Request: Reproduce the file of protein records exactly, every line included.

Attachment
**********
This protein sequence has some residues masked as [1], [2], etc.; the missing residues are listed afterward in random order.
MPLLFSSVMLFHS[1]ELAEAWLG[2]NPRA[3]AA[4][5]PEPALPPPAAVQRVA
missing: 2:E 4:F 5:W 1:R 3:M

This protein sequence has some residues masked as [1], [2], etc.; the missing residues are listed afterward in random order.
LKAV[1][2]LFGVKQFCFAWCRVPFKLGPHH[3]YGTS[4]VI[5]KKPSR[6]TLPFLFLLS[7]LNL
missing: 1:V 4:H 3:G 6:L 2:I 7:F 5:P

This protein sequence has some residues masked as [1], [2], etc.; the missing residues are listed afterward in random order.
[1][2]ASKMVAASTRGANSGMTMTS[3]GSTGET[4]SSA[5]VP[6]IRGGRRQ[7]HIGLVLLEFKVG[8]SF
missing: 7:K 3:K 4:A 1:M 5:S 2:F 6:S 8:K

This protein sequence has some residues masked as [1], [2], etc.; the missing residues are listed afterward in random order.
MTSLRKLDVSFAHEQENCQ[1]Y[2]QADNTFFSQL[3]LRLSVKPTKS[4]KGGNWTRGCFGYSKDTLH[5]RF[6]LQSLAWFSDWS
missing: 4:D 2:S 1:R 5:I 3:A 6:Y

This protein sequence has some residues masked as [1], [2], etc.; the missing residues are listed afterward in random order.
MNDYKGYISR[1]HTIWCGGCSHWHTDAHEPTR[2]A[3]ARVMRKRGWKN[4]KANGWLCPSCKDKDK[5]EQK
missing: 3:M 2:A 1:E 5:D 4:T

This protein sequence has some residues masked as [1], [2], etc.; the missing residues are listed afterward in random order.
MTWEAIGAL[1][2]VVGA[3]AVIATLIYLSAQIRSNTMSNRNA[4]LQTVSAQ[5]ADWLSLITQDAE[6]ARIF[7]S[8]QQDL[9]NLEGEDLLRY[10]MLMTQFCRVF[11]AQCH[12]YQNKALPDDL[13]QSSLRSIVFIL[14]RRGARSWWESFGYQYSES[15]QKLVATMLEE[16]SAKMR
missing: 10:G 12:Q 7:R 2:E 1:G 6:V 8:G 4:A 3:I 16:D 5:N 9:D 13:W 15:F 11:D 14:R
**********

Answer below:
This protein sequence has some residues masked as [1], [2], etc.; the missing residues are listed afterward in random order.
MPLLFSSVMLFHS[1]ELAEAWLG[2]NPRA[3]AA[4][5]PEPALPPPAAVQRVA
missing: 2:E 4:F 5:W 1:R 3:M

This protein sequence has some residues masked as [1], [2], etc.; the missing residues are listed afterward in random order.
LKAV[1][2]LFGVKQFCFAWCRVPFKLGPHH[3]YGTS[4]VI[5]KKPSR[6]TLPFLFLLS[7]LNL
missing: 1:V 4:H 3:G 6:L 2:I 7:F 5:P

This protein sequence has some residues masked as [1], [2], etc.; the missing residues are listed afterward in random order.
[1][2]ASKMVAASTRGANSGMTMTS[3]GSTGET[4]SSA[5]VP[6]IRGGRRQ[7]HIGLVLLEFKVG[8]SF
missing: 7:K 3:K 4:A 1:M 5:S 2:F 6:S 8:K

This protein sequence has some residues masked as [1], [2], etc.; the missing residues are listed afterward in random order.
MTSLRKLDVSFAHEQENCQ[1]Y[2]QADNTFFSQL[3]LRLSVKPTKS[4]KGGNWTRGCFGYSKDTLH[5]RF[6]LQSLAWFSDWS
missing: 4:D 2:S 1:R 5:I 3:A 6:Y

This protein sequence has some residues masked as [1], [2], etc.; the missing residues are listed afterward in random order.
MNDYKGYISR[1]HTIWCGGCSHWHTDAHEPTR[2]A[3]ARVMRKRGWKN[4]KANGWLCPSCKDKDK[5]EQK
missing: 3:M 2:A 1:E 5:D 4:T

This protein sequence has some residues masked as [1], [2], etc.; the missing residues are listed afterward in random order.
MTWEAIGAL[1][2]VVGA[3]AVIATLIYLSAQIRSNTMSNRNA[4]LQTVSAQ[5]ADWLSLITQDAE[6]ARIF[7]S[8]QQDL[9]NLEGEDLLRY[10]MLMTQFCRVF[11]AQCH[12]YQNKALPDDL[13]QSSLRSIVFIL[14]RRGARSWWESFGYQYSES[15]QKLVATMLEE[16]SAKMR
missing: 10:G 12:Q 7:R 2:E 1:G 6:V 8:G 4:A 3:I 16:D 5:N 9:D 13:W 15:F 11:D 14:R